Visually, the car gets a new hockey stick graphic featuring reflective stripes, recalling the classic original. The 2013 Boss 302 and Boss Laguna Seca models will also feature new School Bus Yellow paint, honoring the Parnelli Jones 1970 Trans-Am championship car that was prepared by Bud Moore.
“Everything we did for 2013 links directly back to our 1970 heritage. The reflective stripes and hockey stick graphic mean something to Mustang enthusiasts,” said Dave Pericak, Mustang chief engineer.
The Boss Laguna Seca has new Sterling Gray accents and will be available in vintage School Bus Yellow and black paint, complemented by hockey stick stripes and a gray interior rear cross-brace. Gray also sets off the grille, mirror caps and rear spoiler. Furthermore, Laguna Seca rear badging and unique two-tone gray and silver wheels round out the exterior accents. Unlike the previous model, the roof will not feature colored accents.
Similar to the redesigned base Mustang lineup, the front-end offers a more powerful design with a prominent grille. A more powerful splitter and functional hood extractors add to that look. The Boss Mustang has new signature lighting, with standard HID headlamps and LED-surround tail lamps.
The 2013 Boss offers removable covers in the grille where fog lamps would be. For improved cooling on track days, the covers can be removed with a screwdriver. Additionally, the rear-end features a gloss-black panel between the tail lamps.
The new Mustang Boss includes Ford SYNC voice-activated in-car connectivity as a standard feature.
The powerful Boss engine yields 444hp and 380 lb-ft of torque, with a race-inspired clutch connecting the driver to the short-throw, close-ratio six-speed manual transmission.
Power is delivered to a 3.73:1 ratio rear axle using carbon fiber plates in the limited-slip differential to improve handling and longevity. For those who want even more precision, a torque-sensing (Torsen) limited-slip diff is available, coupled with Recaro front seats.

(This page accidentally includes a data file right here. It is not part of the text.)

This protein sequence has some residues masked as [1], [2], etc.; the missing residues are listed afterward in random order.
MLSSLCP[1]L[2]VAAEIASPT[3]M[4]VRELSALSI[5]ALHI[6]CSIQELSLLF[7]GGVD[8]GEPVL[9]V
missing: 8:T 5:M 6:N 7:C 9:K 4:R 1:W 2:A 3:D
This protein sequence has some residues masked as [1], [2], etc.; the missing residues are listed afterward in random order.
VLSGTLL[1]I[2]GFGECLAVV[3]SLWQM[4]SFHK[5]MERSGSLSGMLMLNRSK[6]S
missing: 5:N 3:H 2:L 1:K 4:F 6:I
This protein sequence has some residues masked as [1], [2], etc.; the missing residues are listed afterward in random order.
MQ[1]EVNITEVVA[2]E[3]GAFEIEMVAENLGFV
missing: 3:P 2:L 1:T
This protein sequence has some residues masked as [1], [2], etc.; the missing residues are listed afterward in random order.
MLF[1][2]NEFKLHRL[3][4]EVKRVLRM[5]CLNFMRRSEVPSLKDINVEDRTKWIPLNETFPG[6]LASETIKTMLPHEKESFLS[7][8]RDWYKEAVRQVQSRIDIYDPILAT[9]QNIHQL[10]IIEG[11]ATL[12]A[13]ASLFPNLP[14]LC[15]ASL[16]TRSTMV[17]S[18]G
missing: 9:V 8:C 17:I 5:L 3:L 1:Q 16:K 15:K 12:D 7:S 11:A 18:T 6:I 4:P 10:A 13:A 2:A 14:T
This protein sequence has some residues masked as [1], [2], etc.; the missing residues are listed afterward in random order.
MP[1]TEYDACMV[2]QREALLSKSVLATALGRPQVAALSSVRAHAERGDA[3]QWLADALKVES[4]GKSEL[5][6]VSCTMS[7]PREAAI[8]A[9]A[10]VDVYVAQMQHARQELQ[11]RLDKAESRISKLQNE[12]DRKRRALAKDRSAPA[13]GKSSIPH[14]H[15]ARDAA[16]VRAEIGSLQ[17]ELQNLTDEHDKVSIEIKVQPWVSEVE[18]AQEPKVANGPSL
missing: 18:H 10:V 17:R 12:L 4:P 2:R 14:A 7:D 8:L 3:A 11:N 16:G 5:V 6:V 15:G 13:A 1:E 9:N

The Boss gets higher-rate coil springs over the regular GT model, with stiffer bushings and a larger-diameter rear sway bar. Boss models are lowered 11mm front and rear versus GT. But the key to handling is the adjustable shocks on all Boss Mustangs.
Boss 302 receives unique 19-inch black wheels in staggered widths: 9 inches in front, 9.5 inches in the rear. The Pirelli PZero summer tires are 255/40 ZR19 front and 285/35 ZR19 rear.
The braking is also uprated, using Brembo four-piston calipers on 14-inch vented front rotors. While the rear has standard Mustang GT brakes with high-performance pads.
Boss 302 circa 1969-70
With styling tweaked by newly arrived Ford designer Larry Shinoda, the new-for-1969 Boss 302 sported front and rear spoilers, blacked-out hood treatment and side stripes.
Beyond the bodywork, the Boss 302 didn’t disappoint. Its engine combined a four-bolt main Windsor small-block with reworked heads from the then-new 351 Cleveland engine. A forged steel crankshaft, connecting rods and pistons rounded out the reciprocating assembly. The result was a free-breathing, high-revving powerplant making what Ford claimed was 290 gross horsepower – though actual output is estimated to be significantly higher.
Ford engineers also massaged Mustang’s suspension in an effort to meet then-boss Semon “Bunkie” Knudsen’s mandate “to build absolutely the best-handling street car available on the American market.” Stiffer springs and shocks, special sway-bar tuning, a stiffened chassis and wide tires led to the fastest Mustang ever to lap the Ford test track up to that point.